This year, UK fighter jets have flown for the first time using parts created through 3D printing.
BAE Systems announced that metal components produced through the technology were successfully used in Tornado aircraft based at Warton, Lancashire. According to the firm, further development could bring down the Royal Air Force's maintenance and service bill by over £1 million in the next four years.
Mike Murray, head of airframe integration at BAE Systems, said:
"You are suddenly not fixed in terms of where you have to manufacture these things. You can manufacture the products at whatever base you want, providing you can get a machine there, which means you can also start to support other platforms such as ships and aircraft carriers."
Via: The Guardian
Image credit: BAE Systems
Bristol University students in the United Kingdom have been experimenting with 3D printing, and have unveiled the first machine capable of printing out useful, reliable ceramic objects. The 3D ceramic tableware printer prints a porcelain material which is touted as "superior" to what other printers on the market can produce. Taken commercially, such inventions could bring down both manufacturing cost and time of production.
Image credit: Bristol University
Size matters, at least to the makers of the Gigabot, a large format 3D printer capable of building objects 600mm x 600mm x 600mm, which is basically unheard of in today's desktop 3D printers.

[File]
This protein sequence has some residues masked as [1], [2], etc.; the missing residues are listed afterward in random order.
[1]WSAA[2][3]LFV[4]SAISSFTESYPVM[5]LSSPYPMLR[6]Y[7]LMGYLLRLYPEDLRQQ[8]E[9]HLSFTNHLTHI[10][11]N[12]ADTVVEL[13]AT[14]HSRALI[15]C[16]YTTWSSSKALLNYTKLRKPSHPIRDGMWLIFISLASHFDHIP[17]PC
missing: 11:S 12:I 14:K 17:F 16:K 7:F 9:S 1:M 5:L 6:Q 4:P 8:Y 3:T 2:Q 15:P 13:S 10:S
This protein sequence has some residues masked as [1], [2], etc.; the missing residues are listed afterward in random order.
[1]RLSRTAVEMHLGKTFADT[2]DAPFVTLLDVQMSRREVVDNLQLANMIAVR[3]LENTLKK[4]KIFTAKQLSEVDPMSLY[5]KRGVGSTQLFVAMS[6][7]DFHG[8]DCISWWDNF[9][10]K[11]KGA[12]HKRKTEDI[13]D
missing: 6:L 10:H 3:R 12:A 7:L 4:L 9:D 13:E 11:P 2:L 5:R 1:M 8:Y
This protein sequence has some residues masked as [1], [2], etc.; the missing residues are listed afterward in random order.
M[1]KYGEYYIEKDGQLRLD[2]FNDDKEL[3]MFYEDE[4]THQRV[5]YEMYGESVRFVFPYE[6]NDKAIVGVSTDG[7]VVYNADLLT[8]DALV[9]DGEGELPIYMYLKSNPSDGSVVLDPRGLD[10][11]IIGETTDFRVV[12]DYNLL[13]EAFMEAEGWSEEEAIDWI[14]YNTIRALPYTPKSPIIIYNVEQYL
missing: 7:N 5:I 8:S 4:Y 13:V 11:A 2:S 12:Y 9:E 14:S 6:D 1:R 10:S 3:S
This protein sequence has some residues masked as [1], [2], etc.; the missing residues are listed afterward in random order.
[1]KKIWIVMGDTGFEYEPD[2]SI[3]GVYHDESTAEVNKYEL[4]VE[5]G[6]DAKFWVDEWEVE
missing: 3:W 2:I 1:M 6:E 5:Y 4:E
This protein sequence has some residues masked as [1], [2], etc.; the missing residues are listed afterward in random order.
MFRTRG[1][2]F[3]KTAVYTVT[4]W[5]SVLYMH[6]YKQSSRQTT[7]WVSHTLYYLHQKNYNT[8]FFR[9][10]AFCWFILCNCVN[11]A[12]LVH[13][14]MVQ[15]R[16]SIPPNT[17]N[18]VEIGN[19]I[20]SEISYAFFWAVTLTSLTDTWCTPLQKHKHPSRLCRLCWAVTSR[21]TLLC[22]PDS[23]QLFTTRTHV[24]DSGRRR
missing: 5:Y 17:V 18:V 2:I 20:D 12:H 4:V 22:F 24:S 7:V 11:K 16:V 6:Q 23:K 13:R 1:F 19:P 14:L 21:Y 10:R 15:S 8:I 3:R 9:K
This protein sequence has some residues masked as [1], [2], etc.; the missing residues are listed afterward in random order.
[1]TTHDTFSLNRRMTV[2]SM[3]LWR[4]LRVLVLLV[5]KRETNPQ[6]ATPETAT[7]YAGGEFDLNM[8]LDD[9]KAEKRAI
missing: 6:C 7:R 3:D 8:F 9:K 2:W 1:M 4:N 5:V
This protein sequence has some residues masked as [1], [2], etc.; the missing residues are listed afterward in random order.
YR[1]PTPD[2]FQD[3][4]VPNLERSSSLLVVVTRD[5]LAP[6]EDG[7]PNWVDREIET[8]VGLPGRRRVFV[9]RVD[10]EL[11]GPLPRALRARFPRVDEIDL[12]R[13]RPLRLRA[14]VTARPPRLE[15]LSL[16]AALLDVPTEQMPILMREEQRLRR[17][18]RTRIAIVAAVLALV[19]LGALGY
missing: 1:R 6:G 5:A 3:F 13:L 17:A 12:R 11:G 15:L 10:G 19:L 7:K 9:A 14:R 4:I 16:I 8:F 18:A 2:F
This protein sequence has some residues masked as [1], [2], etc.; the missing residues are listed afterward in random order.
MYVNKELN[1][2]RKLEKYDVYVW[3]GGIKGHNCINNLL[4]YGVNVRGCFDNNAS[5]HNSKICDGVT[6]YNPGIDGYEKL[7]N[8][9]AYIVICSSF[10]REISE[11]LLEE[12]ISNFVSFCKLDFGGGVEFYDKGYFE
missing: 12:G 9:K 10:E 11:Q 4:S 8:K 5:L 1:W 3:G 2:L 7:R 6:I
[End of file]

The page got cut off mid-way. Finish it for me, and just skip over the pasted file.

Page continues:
After launching a Kickstarter campaign and reaching beyond $200,000 in funding, Gigabot creators re:3D hope to put a manufacturing-standard 3D printer in to the hands of small businesses worldwide.
Image credit: Gigabot
While potentially placing guns in the unlicensed hands of the general public isn't the safest option, the development of weaponry using 3D printed parts is still innovative.
While Defense Distributed was the first to develop and release blueprints for 3D-printed parts focused on guns, a 3D-printed gun was later discovered on AR-15.com, showing the construction of a gun using the technology which successfully fired off 200 rounds without signs of complications.
The gun in question combined the normal body of a .22 caliber pistol with a printed lower receiver used in AR-15 assault rifles.
While innovative and potentially useful in the military, if everyone can print off their own guns, there's little point in gun control regulation.
Image credit: AR15.com
3D printing is not only limited to healthcare, vehicles, or weaponry — it may also one day provide us with cheaper homes.
An Amsterdam-based architecture firm, Dus Architects, is working hard on a project underway in the country: the construction of a traditional canal house manufactured by 3D printing.
Rather than being built from wood or brick, the canal house is being printed on-site, where Logo-like plastic blocks provide the structure. Each room is printed separately before being assembled to connected floors and stacked to create the house.
The "3D Print Canal House" is a proof-of-concept research project that aims to show how the construction industry can move towards a more sustainable, cost-effective model.
Via: The Verge
Image credit: Dus Architects
Cardiff resident Stephen Power had his life turned upside down after a motorbike accident caused grievous injuries to his face.